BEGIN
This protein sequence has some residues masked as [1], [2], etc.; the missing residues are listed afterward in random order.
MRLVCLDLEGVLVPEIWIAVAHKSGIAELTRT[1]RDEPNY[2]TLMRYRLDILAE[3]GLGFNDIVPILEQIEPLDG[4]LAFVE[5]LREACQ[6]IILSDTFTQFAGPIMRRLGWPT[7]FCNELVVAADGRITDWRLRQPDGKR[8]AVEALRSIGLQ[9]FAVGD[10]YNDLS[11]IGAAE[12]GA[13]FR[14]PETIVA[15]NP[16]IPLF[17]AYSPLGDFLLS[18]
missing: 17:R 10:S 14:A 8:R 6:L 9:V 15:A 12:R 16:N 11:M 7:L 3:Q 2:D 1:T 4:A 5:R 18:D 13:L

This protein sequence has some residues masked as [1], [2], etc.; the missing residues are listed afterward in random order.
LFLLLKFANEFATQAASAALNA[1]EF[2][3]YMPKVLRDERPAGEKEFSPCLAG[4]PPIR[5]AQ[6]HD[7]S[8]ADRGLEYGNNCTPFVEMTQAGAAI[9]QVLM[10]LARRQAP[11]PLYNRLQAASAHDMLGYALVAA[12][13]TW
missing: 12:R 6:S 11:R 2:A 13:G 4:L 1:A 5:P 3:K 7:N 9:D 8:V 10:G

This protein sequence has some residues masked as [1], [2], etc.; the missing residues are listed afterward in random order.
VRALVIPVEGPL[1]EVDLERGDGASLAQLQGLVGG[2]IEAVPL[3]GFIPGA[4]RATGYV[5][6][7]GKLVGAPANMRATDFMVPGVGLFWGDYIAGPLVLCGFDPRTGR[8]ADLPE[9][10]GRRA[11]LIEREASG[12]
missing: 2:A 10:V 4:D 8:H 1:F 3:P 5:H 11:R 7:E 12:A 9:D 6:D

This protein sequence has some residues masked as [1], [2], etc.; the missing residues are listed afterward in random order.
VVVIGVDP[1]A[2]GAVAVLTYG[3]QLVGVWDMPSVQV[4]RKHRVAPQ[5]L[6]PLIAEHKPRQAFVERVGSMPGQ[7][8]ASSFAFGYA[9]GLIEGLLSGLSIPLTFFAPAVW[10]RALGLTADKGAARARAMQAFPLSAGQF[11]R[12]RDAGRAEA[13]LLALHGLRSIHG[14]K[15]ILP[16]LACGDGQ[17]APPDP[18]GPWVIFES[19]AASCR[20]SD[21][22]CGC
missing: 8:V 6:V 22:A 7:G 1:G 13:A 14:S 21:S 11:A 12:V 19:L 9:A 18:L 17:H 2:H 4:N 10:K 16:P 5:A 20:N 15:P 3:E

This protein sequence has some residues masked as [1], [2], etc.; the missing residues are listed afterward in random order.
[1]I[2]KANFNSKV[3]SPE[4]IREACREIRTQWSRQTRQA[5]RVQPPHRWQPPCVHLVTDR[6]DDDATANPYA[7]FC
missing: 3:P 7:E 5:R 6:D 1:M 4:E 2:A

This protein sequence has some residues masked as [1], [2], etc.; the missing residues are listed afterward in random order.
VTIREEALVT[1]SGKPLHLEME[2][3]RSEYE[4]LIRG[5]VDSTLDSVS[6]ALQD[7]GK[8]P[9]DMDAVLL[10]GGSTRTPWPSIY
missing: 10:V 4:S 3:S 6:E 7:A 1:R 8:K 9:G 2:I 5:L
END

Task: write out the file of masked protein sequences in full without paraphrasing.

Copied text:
This protein sequence has some residues masked as [1], [2], etc.; the missing residues are listed afterward in random order.
MRLVCLDLEGVLVPEIWIAVAHKSGIAELTRT[1]RDEPNY[2]TLMRYRLDILAE[3]GLGFNDIVPILEQIEPLDG[4]LAFVE[5]LREACQ[6]IILSDTFTQFAGPIMRRLGWPT[7]FCNELVVAADGRITDWRLRQPDGKR[8]AVEALRSIGLQ[9]FAVGD[10]YNDLS[11]IGAAE[12]GA[13]FR[14]PETIVA[15]NP[16]IPLF[17]AYSPLGDFLLS[18]
missing: 17:R 10:S 14:A 8:R 6:L 9:V 15:A 12:R 16:N 11:M 7:L 3:Q 2:D 1:T 4:A 5:R 18:D 13:L

This protein sequence has some residues masked as [1], [2], etc.; the missing residues are listed afterward in random order.
LFLLLKFANEFATQAASAALNA[1]EF[2][3]YMPKVLRDERPAGEKEFSPCLAG[4]PPIR[5]AQ[6]HD[7]S[8]ADRGLEYGNNCTPFVEMTQAGAAI[9]QVLM[10]LARRQAP[11]PLYNRLQAASAHDMLGYALVAA[12][13]TW
missing: 12:R 6:S 11:R 2:A 13:G 4:L 1:A 5:P 3:K 7:N 9:D 8:V 10:G

This protein sequence has some residues masked as [1], [2], etc.; the missing residues are listed afterward in random order.
VRALVIPVEGPL[1]EVDLERGDGASLAQLQGLVGG[2]IEAVPL[3]GFIPGA[4]RATGYV[5][6][7]GKLVGAPANMRATDFMVPGVGLFWGDYIAGPLVLCGFDPRTGR[8]ADLPE[9][10]GRRA[11]LIEREASG[12]
missing: 2:A 10:V 4:D 8:H 1:F 3:P 5:H 11:R 7:E 12:A 9:D 6:D

This protein sequence has some residues masked as [1], [2], etc.; the missing residues are listed afterward in random order.
VVVIGVDP[1]A[2]GAVAVLTYG[3]QLVGVWDMPSVQV[4]RKHRVAPQ[5]L[6]PLIAEHKPRQAFVERVGSMPGQ[7][8]ASSFAFGYA[9]GLIEGLLSGLSIPLTFFAPAVW[10]RALGLTADKGAARARAMQAFPLSAGQF[11]R[12]RDAGRAEA[13]LLALHGLRSIHG[14]K[15]ILP[16]LACGDGQ[17]APPDP[18]GPWVIFES[19]AASCR[20]SD[21][22]CGC
missing: 8:V 6:V 22:A 7:G 1:G 13:A 14:S 21:S 11:A 12:V 19:L 9:A 18:L 17:H 2:H 4:N 10:K 16:P 5:A 20:N 15:P 3:E

This protein sequence has some residues masked as [1], [2], etc.; the missing residues are listed afterward in random order.
[1]I[2]KANFNSKV[3]SPE[4]IREACREIRTQWSRQTRQA[5]RVQPPHRWQPPCVHLVTDR[6]DDDATANPYA[7]FC
missing: 3:P 7:E 5:R 6:D 1:M 4:E 2:A

This protein sequence has some residues masked as [1], [2], etc.; the missing residues are listed afterward in random order.
VTIREEALVT[1]SGKPLHLEME[2][3]RSEYE[4]LIRG[5]VDSTLDSVS[6]ALQD[7]GK[8]P[9]DMDAVLL[10]GGSTRTPWPSIY
missing: 10:V 4:S 3:S 6:E 7:A 1:R 8:K 9:G 2:I 5:L